Of Mice and Men Flyer

By: David Scavuzzo

The Great Depression

The Great Depression began with the stock market crash of 1929. The crash created a financial panic on Wall Street, and made many investors broke. Consumer spending and investment dropped over the next few years, which led to a decrease in industrial output and a sharp increase in unemployment. At the peak of the Depression in 1933, around 13-15 million Americans were unemployed and half the nation's banks had failed. President Roosevelt helped to lessen the worst effects of the Depression by creating reforms and relief. It took a large increase in industry to help the Allied cause in World War II to turn the economy around.

The crash was caused by stock prices continuing to rise during the usual summer recession, when consumer spending lessens and product productions slows. The prices kept rising, until on October 24, 1929, investors started to sell their stock en masse. This lead to millions of shares becoming worthless and investors going into debt. The Depression spread across the globe due to the gold standard, which linked countries in a fixed currency exchange. This eventually led to the rise of Nazism in Germany, and the Second World War.

The Great Depression: Crash Course US History #33

The American Dream

The American Dream is a set of ideals that are used by people who have come to America to pursue a greater life from which they came. This can include immigrants trying to build a new, happy life for themselves, pioneers moving west in order to live free on the frontier, or somebody trying to become more successful in their career. The American Dream can viewed in many different ways. Some say it is a focus on material prosperity, while other say that it is a focus on living a simple, yet fulfilling life.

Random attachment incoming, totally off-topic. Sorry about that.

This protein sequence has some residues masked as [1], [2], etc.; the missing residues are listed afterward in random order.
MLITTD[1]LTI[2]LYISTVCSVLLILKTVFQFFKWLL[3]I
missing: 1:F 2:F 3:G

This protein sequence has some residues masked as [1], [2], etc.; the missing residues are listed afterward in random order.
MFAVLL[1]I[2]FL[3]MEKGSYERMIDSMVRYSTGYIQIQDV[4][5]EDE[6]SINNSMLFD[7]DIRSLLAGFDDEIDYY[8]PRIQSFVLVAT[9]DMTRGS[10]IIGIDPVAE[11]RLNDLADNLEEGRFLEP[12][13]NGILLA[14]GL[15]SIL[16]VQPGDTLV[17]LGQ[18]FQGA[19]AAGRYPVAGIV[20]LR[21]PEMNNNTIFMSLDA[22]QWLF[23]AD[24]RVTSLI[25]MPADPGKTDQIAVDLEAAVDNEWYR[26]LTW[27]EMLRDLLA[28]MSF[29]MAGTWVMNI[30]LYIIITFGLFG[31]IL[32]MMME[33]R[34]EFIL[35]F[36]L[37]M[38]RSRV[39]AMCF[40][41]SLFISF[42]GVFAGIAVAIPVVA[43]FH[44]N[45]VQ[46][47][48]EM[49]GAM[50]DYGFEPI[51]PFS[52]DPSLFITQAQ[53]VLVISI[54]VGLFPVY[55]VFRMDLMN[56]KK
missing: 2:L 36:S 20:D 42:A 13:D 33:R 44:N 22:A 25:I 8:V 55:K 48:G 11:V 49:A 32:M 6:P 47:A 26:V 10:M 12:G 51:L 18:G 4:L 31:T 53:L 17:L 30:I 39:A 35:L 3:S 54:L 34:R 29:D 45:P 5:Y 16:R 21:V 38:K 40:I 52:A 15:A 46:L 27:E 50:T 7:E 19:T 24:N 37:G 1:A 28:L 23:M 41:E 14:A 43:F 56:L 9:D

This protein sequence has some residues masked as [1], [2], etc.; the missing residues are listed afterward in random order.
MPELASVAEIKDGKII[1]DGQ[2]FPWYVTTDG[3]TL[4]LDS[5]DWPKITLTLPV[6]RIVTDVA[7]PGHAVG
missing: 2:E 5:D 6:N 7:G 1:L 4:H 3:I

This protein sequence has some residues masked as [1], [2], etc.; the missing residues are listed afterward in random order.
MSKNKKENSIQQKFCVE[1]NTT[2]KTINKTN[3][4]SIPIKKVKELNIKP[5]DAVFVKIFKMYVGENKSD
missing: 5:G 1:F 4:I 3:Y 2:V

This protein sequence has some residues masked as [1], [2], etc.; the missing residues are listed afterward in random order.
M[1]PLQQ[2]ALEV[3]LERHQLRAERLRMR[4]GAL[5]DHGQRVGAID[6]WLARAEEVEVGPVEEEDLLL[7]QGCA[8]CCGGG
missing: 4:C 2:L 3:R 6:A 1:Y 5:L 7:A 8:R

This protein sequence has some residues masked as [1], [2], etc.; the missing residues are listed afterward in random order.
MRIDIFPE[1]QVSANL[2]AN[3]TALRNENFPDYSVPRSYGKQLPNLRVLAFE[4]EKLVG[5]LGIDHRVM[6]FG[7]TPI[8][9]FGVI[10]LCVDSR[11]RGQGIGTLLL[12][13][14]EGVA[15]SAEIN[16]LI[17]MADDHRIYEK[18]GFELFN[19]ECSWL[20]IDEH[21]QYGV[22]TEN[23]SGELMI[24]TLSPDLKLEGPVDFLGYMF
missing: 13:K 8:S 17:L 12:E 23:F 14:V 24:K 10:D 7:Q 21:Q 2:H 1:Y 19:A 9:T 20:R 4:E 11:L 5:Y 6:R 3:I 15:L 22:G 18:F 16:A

The idea of the American Dream actually started with the prospect of the frontier life, as people were trying to live on better land than the land on which they settled. It has evolved to the goal of people gaining prosperity through doing hard work. It also calls for children to receive a good education, and for them to make decisions that aren't affected by their race, class, religion, or ethnicity. The ideal that the U.S. is a land of opportunity majorly affects the American Dream, as it can be the hope of gaining a better life than one had in a different nation.

John Steinbeck

John Steinbeck is an American author who books seem to be inspired by the Great Depression and the American Dream. He is famous for books such as The Grapes of Wrath, Of Mice and Men, Tortilla Flats, and The Red Pony. His most famous works are Of Mice and Men and The Grapes of Wrath, with the latter being considered his masterpiece. His books are centered around the injustices the people face, and how they try to achieve their goals while overcoming them.

The Grapes of Wrath was inspired by the mistreatment of migrant farmers who were traveling to California due to the Dust Bowl (major droughts in the Midwest during the 1930s). The migrants were underpaid because of the abundance of workers, and this led to underemployment and poverty among the migrant workers. They had horrible living arrangements, and many were starving. Steinbeck reported on these issues in The Harvest Gypsies, a series of articles he wrote for the San Francisco News in 1936.